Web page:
Without her around, I cannot ask her which of the recipes on the pages she bookmarked she actually made.  She either made Chicken with Lemon-Caper Cream on page 36 or she made Turkey with Peppers, Olives and Tomato on page 37.  On page 44, she either enjoyed Veal Sausage in Mustard Cream or the Bacon and Garlic Sauté on page 45.  And so on and so forth.  My guess is that she probably went with a healthier choice more often than not.  I do know for a fact though, that she made the Classic Basil Pesto recipe on page 88 with basil she grew in her garden.  She served it on a few occasions and it was delicious. 

And so I was all set to make one of her bookmarked items when I saw this recipe for Scallops and Mushrooms in Martini Cream and decided that this was definitely it.  When it came to imbibing alcoholic beverages Tall was first a beer drinker and then a wine connoisseur but then she was introduced to a classic martini (perhaps by me, but perhaps by one of her other friends) and we were off and running.   I must confess that my martinis are rather killer as I make them as dry as dry can be and by that I mean sans vermouth, but she adapted well to my version of paint thinner.

So “martini” cream sauce it was and how fitting was that?!  It’s like I was meant to make this dish.  That said, I do think that the cream sauce might have scared her off from making it herself because of the “goopy” factor.  I wish I could say the richness of the cream sauce was offset by the gin and vermouth but alas, no, but no matter, it was the idea of a martini that was important here.  Still, if I had to make it again, I would play around with the alcohol quantities, likely upping them just a wee bit.  And it should go without saying that I should keep increasing the booze quotient whilst sipping on my own chilled martini, no?  (Shaken, not stirred, “up” as opposed to on the rocks and with an olive or two.)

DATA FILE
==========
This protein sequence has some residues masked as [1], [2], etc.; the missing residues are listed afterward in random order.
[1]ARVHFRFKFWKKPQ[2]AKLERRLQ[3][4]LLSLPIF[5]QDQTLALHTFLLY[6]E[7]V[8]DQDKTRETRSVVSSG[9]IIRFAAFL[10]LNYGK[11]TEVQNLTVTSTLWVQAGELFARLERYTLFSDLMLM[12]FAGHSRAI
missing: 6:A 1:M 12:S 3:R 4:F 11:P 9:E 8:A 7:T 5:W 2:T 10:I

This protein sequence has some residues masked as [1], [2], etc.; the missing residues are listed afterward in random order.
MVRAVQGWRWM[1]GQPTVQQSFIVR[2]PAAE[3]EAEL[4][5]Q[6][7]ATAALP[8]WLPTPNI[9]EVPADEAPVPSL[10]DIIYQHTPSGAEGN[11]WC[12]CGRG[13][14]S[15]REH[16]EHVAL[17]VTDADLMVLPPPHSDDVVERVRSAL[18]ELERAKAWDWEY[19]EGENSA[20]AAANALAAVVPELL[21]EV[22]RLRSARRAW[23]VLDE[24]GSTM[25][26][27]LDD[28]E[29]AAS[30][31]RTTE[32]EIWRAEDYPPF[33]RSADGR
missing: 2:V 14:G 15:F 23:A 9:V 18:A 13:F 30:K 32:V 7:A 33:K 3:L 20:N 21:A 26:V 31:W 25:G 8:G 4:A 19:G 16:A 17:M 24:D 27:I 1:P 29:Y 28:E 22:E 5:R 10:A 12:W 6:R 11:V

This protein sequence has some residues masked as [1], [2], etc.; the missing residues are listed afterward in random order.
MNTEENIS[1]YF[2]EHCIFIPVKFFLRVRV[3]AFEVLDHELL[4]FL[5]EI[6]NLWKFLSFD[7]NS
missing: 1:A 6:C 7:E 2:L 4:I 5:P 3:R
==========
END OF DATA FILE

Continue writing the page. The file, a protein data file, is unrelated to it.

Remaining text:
Now I also taught my husband to enjoy a good martini (and yes, there is such a thing as a “bad” martini) and he was all over the recipe and we both ate until we were stuffed.  And then of course, we paused for a moment of silence and guilt, remembering my fallen comrade and how we enjoyed something which she could not, in her last stages of cancer, enjoy along with us. 

If she had lived, I would have told her about this recipe and had she made it herself, I’m pretty sure she would have pronounced it “exxxxxxxxxxx-cellent.”  I hope you find it excellent as well.

Scallops and Mushrooms in Martini Cream – serves 4-6
½ cup (1 stick) unsalted butter, cut into pieces
6 ounces button mushrooms, cut into ¼-inch-thick slices
6 medium shallots, finely chopped
4 medium garlic cloves, finely chopped
4½ cups heavy cream
2 tablespoons gin
1 tablespoon dry vermouth
¾ teaspoon salt
¾ pound bay scallops
Pasta – angel hair, spaghettini or vermicelli

In a saucepan or skillet, melt the butter over moderate heat.  Add the mushrooms, shallots and garlic; sauté until tender, 2 to 3 minutes.  Add the cream, gin, vermouth, and salt.  Raise the heat and gently boil until the mixture is thick and reduced by a third t a half, 15 to 20 minutes.

Stir in the scallops and simmer 2 to 3 minutes more (for larger scallops, 4 to 5 minutes more).  Serve immediately over cooked pasta.